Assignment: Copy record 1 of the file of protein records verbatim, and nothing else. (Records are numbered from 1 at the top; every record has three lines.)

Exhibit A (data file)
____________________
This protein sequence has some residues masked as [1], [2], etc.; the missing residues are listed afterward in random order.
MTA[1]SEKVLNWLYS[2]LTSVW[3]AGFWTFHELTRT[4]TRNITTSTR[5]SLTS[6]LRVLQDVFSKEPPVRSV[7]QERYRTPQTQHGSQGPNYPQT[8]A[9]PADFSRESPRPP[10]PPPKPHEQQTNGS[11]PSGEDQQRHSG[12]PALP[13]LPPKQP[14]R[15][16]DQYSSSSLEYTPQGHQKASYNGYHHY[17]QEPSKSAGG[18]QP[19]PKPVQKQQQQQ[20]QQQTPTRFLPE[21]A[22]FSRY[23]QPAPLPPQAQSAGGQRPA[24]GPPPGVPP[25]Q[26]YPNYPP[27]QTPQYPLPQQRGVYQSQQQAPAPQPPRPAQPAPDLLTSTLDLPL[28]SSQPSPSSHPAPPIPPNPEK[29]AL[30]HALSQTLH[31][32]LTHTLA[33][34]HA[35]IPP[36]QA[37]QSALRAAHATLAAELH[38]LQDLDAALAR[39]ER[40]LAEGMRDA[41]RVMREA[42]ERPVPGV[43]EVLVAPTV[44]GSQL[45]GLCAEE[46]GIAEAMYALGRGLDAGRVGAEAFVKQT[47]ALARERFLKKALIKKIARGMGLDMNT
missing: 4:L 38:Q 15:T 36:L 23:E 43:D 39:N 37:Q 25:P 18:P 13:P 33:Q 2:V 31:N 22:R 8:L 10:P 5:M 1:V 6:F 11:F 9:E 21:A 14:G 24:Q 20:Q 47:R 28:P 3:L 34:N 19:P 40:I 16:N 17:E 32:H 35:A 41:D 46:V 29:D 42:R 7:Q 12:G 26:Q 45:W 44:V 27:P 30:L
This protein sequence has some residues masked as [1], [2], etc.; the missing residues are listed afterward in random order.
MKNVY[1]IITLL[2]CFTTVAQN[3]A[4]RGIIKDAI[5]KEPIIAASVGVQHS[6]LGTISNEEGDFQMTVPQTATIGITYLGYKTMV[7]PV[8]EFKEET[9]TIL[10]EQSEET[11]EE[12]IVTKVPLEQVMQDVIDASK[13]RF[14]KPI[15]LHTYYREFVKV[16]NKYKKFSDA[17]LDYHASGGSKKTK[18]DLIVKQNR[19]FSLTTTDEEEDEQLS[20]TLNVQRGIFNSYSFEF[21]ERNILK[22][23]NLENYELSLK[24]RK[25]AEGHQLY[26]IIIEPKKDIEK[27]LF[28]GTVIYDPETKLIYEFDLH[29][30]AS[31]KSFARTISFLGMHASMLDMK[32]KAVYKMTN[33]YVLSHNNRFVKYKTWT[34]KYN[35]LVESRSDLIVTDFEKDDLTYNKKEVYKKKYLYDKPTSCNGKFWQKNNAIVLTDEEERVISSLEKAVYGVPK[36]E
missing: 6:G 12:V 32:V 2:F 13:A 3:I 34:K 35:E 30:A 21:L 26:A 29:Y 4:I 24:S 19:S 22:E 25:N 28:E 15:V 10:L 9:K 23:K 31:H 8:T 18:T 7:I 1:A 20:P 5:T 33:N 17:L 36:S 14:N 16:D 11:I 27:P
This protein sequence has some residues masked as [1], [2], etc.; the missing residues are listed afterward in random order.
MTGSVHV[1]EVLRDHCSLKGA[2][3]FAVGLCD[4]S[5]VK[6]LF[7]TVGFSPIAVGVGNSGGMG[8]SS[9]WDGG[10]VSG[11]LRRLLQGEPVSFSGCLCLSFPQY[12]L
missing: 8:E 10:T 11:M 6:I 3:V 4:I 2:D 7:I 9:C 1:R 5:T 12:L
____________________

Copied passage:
This protein sequence has some residues masked as [1], [2], etc.; the missing residues are listed afterward in random order.
MTA[1]SEKVLNWLYS[2]LTSVW[3]AGFWTFHELTRT[4]TRNITTSTR[5]SLTS[6]LRVLQDVFSKEPPVRSV[7]QERYRTPQTQHGSQGPNYPQT[8]A[9]PADFSRESPRPP[10]PPPKPHEQQTNGS[11]PSGEDQQRHSG[12]PALP[13]LPPKQP[14]R[15][16]DQYSSSSLEYTPQGHQKASYNGYHHY[17]QEPSKSAGG[18]QP[19]PKPVQKQQQQQ[20]QQQTPTRFLPE[21]A[22]FSRY[23]QPAPLPPQAQSAGGQRPA[24]GPPPGVPP[25]Q[26]YPNYPP[27]QTPQYPLPQQRGVYQSQQQAPAPQPPRPAQPAPDLLTSTLDLPL[28]SSQPSPSSHPAPPIPPNPEK[29]AL[30]HALSQTLH[31][32]LTHTLA[33][34]HA[35]IPP[36]QA[37]QSALRAAHATLAAELH[38]LQDLDAALAR[39]ER[40]LAEGMRDA[41]RVMREA[42]ERPVPGV[43]EVLVAPTV[44]GSQL[45]GLCAEE[46]GIAEAMYALGRGLDAGRVGAEAFVKQT[47]ALARERFLKKALIKKIARGMGLDMNT
missing: 4:L 38:Q 15:T 36:L 23:E 43:D 39:N 37:Q 25:P 18:P 13:P 33:Q 2:V 31:N 22:R 8:L 10:P 5:M 1:V 6:F 11:F 9:E 21:A 14:G 24:Q 20:Q 47:R 28:P 3:L 34:N 19:P 40:I 16:N 17:E 32:H 35:A 41:D 46:V 29:D 42:R 7:Q 12:G 26:Q 45:W 44:V 27:P 30:L